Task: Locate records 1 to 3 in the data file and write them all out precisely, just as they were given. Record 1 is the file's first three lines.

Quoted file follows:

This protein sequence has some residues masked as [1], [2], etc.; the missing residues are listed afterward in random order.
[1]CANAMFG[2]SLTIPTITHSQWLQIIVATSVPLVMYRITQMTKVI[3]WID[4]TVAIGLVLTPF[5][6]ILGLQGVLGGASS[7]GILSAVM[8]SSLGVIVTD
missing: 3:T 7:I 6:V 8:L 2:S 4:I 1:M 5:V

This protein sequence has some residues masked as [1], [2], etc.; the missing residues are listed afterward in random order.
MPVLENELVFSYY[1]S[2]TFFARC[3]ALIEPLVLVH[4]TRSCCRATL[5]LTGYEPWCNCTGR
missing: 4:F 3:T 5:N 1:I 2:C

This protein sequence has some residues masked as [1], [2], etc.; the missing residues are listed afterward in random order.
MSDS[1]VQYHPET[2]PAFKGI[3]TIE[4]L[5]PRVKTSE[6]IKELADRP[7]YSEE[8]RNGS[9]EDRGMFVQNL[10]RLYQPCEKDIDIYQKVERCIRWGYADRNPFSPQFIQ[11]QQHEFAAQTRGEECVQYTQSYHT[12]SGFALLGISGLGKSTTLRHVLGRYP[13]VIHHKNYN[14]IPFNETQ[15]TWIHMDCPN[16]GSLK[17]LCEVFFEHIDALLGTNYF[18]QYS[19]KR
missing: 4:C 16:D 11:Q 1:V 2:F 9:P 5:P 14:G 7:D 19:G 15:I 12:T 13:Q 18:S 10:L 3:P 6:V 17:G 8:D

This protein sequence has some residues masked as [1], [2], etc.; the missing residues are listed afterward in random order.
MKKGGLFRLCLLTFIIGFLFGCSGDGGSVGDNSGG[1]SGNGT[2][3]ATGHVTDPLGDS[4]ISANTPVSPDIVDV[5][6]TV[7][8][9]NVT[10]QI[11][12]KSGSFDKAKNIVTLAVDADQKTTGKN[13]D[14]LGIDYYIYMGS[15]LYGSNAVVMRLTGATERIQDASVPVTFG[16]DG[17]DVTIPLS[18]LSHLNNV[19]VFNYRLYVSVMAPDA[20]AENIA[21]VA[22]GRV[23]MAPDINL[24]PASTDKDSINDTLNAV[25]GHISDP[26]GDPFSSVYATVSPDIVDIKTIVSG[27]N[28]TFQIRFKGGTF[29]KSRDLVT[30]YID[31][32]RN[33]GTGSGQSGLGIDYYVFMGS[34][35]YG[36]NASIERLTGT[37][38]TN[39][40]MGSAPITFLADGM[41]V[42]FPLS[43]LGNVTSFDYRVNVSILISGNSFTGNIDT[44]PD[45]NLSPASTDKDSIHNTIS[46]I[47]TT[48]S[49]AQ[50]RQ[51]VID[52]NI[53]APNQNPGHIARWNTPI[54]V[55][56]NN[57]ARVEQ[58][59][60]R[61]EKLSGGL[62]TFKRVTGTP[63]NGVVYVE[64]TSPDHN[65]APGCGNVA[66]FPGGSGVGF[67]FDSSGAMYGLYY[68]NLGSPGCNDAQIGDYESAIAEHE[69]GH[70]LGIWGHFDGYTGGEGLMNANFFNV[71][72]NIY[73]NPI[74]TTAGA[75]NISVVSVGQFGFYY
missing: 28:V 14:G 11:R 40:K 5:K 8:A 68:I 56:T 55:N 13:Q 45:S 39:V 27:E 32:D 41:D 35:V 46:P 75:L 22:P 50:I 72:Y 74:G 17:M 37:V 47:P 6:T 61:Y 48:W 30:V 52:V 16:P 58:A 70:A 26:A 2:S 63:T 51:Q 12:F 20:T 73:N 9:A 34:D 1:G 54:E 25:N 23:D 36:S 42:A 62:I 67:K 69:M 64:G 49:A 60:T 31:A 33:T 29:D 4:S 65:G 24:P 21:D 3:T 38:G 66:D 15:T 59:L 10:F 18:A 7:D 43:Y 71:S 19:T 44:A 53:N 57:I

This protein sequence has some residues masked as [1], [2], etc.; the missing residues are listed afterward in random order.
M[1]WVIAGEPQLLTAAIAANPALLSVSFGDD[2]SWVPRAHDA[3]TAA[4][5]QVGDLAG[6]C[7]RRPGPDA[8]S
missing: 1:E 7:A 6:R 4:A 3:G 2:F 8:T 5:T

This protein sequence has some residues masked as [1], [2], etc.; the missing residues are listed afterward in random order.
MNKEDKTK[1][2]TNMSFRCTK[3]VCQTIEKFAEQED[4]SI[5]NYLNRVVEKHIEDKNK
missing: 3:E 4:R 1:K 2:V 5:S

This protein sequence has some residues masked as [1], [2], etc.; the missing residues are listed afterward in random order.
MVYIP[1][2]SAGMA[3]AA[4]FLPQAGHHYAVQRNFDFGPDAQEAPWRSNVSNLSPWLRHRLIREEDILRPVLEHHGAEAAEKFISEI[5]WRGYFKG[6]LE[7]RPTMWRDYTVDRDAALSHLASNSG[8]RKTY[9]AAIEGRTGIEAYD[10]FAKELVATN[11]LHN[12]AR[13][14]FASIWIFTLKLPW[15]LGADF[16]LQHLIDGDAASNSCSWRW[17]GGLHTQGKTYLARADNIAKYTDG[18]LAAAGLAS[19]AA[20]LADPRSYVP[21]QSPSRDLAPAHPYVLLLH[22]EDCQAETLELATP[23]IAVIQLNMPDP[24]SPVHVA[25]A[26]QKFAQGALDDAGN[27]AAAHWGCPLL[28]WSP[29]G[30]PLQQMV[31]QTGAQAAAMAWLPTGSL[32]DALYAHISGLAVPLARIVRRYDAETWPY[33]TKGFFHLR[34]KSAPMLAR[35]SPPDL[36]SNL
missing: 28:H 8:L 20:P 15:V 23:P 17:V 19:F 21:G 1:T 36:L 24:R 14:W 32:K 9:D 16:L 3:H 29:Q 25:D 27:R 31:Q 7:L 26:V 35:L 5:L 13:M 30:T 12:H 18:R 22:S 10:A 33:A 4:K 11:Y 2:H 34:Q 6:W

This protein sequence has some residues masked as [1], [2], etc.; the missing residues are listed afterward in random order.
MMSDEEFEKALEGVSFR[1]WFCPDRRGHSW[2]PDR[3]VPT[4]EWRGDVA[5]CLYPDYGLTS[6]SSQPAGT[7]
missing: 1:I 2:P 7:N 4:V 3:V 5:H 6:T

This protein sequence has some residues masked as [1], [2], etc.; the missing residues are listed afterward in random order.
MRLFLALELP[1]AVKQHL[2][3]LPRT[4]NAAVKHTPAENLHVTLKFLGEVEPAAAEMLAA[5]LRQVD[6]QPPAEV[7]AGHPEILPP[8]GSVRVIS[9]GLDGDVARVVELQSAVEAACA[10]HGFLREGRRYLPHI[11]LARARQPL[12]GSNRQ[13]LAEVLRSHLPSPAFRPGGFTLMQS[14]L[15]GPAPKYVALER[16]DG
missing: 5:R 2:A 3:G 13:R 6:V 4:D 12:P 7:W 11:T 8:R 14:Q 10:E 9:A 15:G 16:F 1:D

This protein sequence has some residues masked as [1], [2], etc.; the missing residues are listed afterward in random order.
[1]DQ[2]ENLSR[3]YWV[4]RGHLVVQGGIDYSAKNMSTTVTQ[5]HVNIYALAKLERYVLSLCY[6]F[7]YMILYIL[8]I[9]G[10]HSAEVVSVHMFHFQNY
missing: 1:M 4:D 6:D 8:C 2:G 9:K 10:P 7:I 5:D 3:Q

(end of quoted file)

This protein sequence has some residues masked as [1], [2], etc.; the missing residues are listed afterward in random order.
[1]CANAMFG[2]SLTIPTITHSQWLQIIVATSVPLVMYRITQMTKVI[3]WID[4]TVAIGLVLTPF[5][6]ILGLQGVLGGASS[7]GILSAVM[8]SSLGVIVTD
missing: 3:T 7:I 6:V 8:L 2:S 4:I 1:M 5:V

This protein sequence has some residues masked as [1], [2], etc.; the missing residues are listed afterward in random order.
MPVLENELVFSYY[1]S[2]TFFARC[3]ALIEPLVLVH[4]TRSCCRATL[5]LTGYEPWCNCTGR
missing: 4:F 3:T 5:N 1:I 2:C

This protein sequence has some residues masked as [1], [2], etc.; the missing residues are listed afterward in random order.
MSDS[1]VQYHPET[2]PAFKGI[3]TIE[4]L[5]PRVKTSE[6]IKELADRP[7]YSEE[8]RNGS[9]EDRGMFVQNL[10]RLYQPCEKDIDIYQKVERCIRWGYADRNPFSPQFIQ[11]QQHEFAAQTRGEECVQYTQSYHT[12]SGFALLGISGLGKSTTLRHVLGRYP[13]VIHHKNYN[14]IPFNETQ[15]TWIHMDCPN[16]GSLK[17]LCEVFFEHIDALLGTNYF[18]QYS[19]KR
missing: 4:C 16:D 11:Q 1:V 2:F 9:P 5:P 14:G 7:D 19:G 15:I 12:T 13:Q 18:S 10:L 3:P 6:V 17:G 8:D